Robert Candlish on the Sincere Free Offer of the Gospel

1806-1873

Candlish was an influential leader and theologian in the Free Church of Scotland.

 

 

The Cross of Christ; The Call of God; Saving Faith: An Inquiry into the Completeness and Extent of the Atonement, with Especial Reference to the Universal Offer of the Gospel, and the Universal Obligation to Believe, 1845, the later book below is an expansion of this earlier one.  See especially Chapter 1, pp. 3-12.

Preface xxv-xxvii, this excerpt was compiled by David Ponter 

There is one other series of texts in which, as we freely admit, the universal bearing on mankind at large, of the exhibition of the cross, and the proclamation of the gospel, is graciously and gloriously attested.  These are such as John 1:29, 3:16, 4:42, 12:32; 1 John 4:14.  Generally, these passages coincide, in substance, with those of the class first cited, which assert the indiscriminate applicability of Christ’s work, without respect of persons, or distinction of “Jew or Greek, Barbarian, Scythian, bond or free;” and they equally, with the former, fall under the remark of Professor Moses Stuart, in the extract which we have given from his book.  But they seem to go a little farther; and having respect, not to the design and efficacy of the atonement, in its accomplishment and application, nor even, strictly speaking, to its sufficiency, but solely to the discovery which, as a historical transaction, it is fitted to make of the divine characterespecially of the divine compassion and benevolencethey are to be regarded as giving intimation of the widest possible universality.

This is particularly the case in that most blessed statement: “God so loved the world, that he gave his only begotten Son, that whosoever believeth in him should not perish, but have everlasting life.”  For we would be little disposed to qualify or explain away the term “world,” as here employed.  We rather rejoice in this text, as asserting that the gospel has a gracious aspect to the world, or to mankind, as such. “God so-loved the world”—that is, of mankind in opposition to angels—mankind as such, without reference to elect or non-elect; the giving of his Son was a display of goodwill towards men.  Let it be observed, however, that even here nothing is said about God’s giving his Son for all; on the contrary, the very terms in which the gift of his Son is described, imply a limitation of it to them that believe; on which limitation, indeed, depends the fullness of the blessing conveyed by it.  The design of Christ’s death is very pointedly restricted, as to its extent, to them that believe; while, on that very account, this gift of God is amplified, and expanded, and stretched out, in regard to the amount of benefit intended to be communicated, so as to take in not only escape from perishing, but the possession of everlasting life.  It is the gift of his Son, with this limited design, which is represented as being an index and measure of his love to the world at large, or to mankind as such; and it is so, through the manifestation which the cross gives to all alike and indiscriminately, of what it is in the mind and heart of God to do for a race of guilty sinners.  As to any further meaning in that text, it can only be this: that it is a testimony to the priority or precedency of God’s love to man, as going before, and not following from, the mediation and work of Christ.  We speak, of course, of the order of nature and causation, not of the order of time.  In the counsels of eternity there can be no comparing of dates: but it is important to adjust the connection of sequence or dependence between the love of God to man, and the work of Christ for man, as cause and effect, respectively.  And one main object of this statement of our Lord undoubtedly is, to represent the Father’s good-will to men as the source and origin of the whole scheme of salvation, in opposition to the false and superstitious idea of God’s kindness being, as it were, purchased and reluctantly extorted by the interposition of one more favourable and friendly than himself, to our guilty and perishing world.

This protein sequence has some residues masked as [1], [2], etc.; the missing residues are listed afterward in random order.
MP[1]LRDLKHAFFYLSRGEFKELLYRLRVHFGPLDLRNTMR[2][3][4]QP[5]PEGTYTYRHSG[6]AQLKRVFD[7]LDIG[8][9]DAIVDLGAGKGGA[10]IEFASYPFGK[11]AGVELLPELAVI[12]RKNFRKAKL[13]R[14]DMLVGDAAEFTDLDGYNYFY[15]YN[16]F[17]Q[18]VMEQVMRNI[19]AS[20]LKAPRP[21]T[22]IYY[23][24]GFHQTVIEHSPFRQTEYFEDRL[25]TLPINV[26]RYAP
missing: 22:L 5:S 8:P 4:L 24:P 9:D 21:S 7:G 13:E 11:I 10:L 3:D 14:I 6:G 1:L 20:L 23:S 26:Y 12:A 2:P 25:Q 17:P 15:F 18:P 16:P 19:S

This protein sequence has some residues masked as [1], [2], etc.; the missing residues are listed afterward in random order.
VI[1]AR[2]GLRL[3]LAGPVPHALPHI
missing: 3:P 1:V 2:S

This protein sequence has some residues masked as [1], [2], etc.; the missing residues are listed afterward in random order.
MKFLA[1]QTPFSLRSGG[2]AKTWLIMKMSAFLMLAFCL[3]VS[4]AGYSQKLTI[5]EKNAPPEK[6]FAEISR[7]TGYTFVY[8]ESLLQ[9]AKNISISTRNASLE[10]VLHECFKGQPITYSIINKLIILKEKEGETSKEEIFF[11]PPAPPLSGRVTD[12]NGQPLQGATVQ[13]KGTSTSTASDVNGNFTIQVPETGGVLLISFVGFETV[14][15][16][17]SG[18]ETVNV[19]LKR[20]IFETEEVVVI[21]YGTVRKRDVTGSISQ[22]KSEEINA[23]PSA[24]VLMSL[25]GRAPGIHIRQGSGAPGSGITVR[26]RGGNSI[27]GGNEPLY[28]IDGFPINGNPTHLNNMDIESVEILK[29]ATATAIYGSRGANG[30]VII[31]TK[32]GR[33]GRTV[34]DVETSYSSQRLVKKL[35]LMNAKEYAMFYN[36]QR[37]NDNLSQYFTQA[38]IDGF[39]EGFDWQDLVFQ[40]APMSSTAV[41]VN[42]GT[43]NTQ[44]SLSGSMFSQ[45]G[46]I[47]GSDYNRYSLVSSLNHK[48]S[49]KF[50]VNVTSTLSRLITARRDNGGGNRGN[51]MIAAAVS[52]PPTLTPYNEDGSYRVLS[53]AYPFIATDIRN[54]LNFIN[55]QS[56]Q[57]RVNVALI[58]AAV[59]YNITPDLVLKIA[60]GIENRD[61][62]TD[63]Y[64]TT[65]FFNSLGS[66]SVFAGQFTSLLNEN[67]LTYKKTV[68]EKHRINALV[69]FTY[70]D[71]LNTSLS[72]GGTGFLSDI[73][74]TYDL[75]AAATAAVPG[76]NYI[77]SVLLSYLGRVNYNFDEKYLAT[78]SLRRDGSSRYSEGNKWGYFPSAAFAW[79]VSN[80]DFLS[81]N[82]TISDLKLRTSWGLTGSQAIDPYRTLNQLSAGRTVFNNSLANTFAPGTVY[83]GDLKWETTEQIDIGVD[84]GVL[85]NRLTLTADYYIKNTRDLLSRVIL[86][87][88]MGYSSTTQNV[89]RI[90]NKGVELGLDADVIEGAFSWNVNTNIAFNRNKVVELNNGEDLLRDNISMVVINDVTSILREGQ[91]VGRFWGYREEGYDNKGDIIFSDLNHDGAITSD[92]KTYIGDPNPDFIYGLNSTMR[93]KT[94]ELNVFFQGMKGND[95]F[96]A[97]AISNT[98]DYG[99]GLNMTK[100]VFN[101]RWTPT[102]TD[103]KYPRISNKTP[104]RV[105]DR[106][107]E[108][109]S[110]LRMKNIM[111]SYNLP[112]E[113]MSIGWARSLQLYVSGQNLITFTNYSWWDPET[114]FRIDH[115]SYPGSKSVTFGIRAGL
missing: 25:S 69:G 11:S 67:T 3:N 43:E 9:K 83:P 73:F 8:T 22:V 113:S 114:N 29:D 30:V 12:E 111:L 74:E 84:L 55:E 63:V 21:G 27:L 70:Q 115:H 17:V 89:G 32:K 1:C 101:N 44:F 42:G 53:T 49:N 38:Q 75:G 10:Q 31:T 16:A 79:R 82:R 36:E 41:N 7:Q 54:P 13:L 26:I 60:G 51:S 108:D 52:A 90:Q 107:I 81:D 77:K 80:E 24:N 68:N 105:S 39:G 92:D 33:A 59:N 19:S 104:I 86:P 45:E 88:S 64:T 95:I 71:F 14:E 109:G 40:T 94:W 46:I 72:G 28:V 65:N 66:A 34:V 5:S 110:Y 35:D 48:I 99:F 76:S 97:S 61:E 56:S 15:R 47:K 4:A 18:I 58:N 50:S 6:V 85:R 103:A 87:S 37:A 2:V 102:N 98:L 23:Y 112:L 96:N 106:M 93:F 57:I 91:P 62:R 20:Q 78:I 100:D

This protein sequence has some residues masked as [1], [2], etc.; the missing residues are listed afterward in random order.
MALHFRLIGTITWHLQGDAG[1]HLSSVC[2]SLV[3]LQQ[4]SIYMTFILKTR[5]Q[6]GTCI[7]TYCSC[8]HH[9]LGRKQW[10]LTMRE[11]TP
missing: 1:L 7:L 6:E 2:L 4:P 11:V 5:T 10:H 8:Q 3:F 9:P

p. 4-6

I.  In point of fact, the death of Christ, or his work of obedience and atonement, has procured for the world at large, and for every individual–the impenitent and unbelieving as well as the chosen, and called, and faithful–certain definite, tangible, and ascertainable benefits (if we may use such words to designate their reality and their specific character), among which, in particular, may be noted these two: 

first, A season of forbearance–a respite or suspension of judgment–a period of grace (Rom. 3:25); and that, too, in subserviency, and with direct reference, to the plan of saving mercy (ibid., and Rom. 2:4; and 2 Pet. 3:15); and,

secondly, A system of means and influences fitted to lead men to God, and sufficient to leave them without excuse (Acts 14:15-17, and 17:22-31; Rom. 1:18, and 2:15).  This, since the promulgation of the gospel includes all the ordinances of God’s worship, with the accompanying common operations of the Spirit in them.

Nor does it affect this statement, as to the actual obligation under which mankind at large, including the finally lost, lie to Christ and his work, for benefits, in point of fact, real and valuable, that this season of long-suffering, and this system of means, are extended to them all indiscriminately, mainly and chiefly for the sake of the elect who are among them.  For